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  • I agree with Anonymous | 30-May-2012 4:55 pm. If he truly has bipolar disorder then he needs psychiatric help and medication, not prison. I suspect those who feel otherwise know nothing of the illness.

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  • How is it possible to bill roughly 70 hours a week for an entire year, making a reasonable allowance for non-billable time each day?

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  • I see from the above comments that the anti-capitalist brigade have mobilised! Yawn Yawn………. change the record Swampy

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  • The key difference between Mr Grierson and the rioters is that he could afford a good lawyer. I also doubt whether he was really mentally ill - how coud someone who was bipolar bill 3500 chargeable hours? That is someone who is permanently manic. OCD or addictive personality or functioning psychopath perhaps. I have little sympathy for this chap - his wife clearly put up with being a lower priority than his career in exchange for lifestyle and for the sake of the kids (that he must never have seen a/way). S/one will want to hire him s/where and s/one as wealthy as that will pick up a new woman in no time. I am sure that he will re-appear as a GC s/where and will be a father again in a couple of years.

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  • Capitalism is a economic system. Stealing is dishonest. The two are not the same, and condemning people like Grierson is not an indicator of left wing views - just strong moral principle.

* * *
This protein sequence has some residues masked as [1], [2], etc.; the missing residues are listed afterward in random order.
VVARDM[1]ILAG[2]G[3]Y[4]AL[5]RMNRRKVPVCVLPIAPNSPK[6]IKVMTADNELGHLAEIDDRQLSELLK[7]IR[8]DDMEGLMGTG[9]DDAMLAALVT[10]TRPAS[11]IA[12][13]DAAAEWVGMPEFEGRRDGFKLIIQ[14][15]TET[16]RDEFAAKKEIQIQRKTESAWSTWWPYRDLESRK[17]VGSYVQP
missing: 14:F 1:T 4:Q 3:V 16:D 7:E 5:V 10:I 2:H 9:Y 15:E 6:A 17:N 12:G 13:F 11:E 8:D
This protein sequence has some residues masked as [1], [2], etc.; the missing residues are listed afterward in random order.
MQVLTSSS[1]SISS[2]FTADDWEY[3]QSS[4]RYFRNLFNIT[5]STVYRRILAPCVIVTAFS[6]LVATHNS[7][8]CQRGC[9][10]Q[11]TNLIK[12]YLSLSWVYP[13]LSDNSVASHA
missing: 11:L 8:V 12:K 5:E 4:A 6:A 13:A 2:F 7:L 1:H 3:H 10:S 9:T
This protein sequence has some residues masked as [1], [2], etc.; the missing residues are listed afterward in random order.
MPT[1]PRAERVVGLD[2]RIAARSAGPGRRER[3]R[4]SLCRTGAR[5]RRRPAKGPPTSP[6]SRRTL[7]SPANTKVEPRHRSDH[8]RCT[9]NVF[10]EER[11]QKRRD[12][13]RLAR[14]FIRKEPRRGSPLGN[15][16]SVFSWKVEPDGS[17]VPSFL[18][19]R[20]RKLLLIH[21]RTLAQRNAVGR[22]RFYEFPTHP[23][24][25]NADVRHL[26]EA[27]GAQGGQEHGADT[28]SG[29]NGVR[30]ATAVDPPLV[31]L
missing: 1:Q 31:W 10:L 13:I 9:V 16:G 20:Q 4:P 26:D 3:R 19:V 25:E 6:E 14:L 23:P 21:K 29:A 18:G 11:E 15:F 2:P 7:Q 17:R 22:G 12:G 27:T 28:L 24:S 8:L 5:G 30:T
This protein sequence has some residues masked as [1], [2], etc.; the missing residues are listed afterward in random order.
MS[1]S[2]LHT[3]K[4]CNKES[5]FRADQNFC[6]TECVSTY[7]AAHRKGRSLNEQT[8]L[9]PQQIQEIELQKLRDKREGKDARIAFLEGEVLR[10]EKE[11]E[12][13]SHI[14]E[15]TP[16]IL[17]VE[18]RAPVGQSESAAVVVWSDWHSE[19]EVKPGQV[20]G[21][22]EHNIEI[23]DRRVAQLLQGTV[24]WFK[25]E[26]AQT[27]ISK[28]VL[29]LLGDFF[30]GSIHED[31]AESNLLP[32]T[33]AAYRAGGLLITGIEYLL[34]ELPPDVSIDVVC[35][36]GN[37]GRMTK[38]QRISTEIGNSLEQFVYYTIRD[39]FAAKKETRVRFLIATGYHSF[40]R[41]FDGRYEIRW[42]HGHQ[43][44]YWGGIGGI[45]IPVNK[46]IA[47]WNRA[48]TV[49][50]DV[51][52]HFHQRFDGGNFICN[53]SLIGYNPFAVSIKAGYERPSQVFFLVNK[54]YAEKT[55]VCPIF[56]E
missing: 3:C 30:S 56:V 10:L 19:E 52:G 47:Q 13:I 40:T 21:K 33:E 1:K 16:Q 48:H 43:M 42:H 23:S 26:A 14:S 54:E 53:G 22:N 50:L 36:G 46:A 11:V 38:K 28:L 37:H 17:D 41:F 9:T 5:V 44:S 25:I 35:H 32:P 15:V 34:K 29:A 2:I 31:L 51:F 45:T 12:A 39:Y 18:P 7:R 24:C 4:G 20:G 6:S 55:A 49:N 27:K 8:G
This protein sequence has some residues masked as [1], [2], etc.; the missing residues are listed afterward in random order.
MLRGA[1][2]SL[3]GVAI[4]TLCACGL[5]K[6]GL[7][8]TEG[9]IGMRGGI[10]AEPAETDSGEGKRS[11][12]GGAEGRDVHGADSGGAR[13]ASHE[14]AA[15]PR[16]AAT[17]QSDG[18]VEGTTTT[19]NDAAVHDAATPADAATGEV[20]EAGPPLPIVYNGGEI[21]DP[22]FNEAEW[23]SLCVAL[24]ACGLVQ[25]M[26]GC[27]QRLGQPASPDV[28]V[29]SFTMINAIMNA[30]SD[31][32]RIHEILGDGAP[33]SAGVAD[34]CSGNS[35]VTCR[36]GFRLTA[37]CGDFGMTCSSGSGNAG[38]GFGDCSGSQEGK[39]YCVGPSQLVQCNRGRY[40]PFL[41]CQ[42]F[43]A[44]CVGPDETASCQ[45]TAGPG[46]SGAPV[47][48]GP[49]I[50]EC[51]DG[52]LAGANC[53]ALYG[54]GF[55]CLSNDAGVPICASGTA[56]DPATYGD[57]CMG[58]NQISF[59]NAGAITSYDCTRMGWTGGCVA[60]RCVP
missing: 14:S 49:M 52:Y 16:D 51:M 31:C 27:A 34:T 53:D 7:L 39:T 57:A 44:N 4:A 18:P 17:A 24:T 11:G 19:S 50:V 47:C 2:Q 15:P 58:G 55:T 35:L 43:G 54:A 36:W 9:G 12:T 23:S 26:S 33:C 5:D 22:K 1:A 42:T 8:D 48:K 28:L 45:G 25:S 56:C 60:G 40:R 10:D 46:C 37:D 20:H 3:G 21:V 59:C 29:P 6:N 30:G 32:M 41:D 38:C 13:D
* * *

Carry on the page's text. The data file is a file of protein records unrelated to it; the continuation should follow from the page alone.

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  • Committ a crime pay the price! It just goes to show he has been claimed to be excellant lawyer and now all that hard work getting there just gone with reputation in tatters. I know i am studying to become a lawyer and if i ever get the chance to work for a big firm i would never throw it away.

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  • His proven dishonesty makes his 3500 chargeable hours appear to be unlikely to have been honestly recorded. His perceptions of right and wrong were distorted, so his integrity in recording the time must be in issue. I don't believe anyone who says they do that much. I encountered another rogue partner claiming 3000 hours and it was ultimately proven to have been exaggerated by dodgy dumping of time on files. Experience shows that rogue partners rarely confine their dishonesty to a single type of activity.

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  • anonymous 30 may...soo how many of the rioters had bipolar disorder and were depressed?
    this thing is getting down to people being prejudiced against a rich guy with problems, never mind the fact he had mental disorders :P

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  • I feel sorry for him, for the same reasons as all the other more compassionate/human commenters here. (Before anyone says anything else, I also feel sorry for the supposed "rioters" who got put in prison for wandering off with a bottle of water and such-like). I am flabbergasted that people are being so callous about a diagnosed mental illness as well.

    What good is putting him in prison at all going to do? He's not dangerous, and he's highly unlikely to re-offend. And there is no real need for a deterrent sentence, as the loss of reputation and (relative) financial ruin is probably enough of a deterrent to stop other (non-mentally-ill) law firm partners from doing the same.

    The one thing his prison sentence will do is cost the taxpayer a fair amount of money, of course... isn't it about £35k a year to keep someone in prison?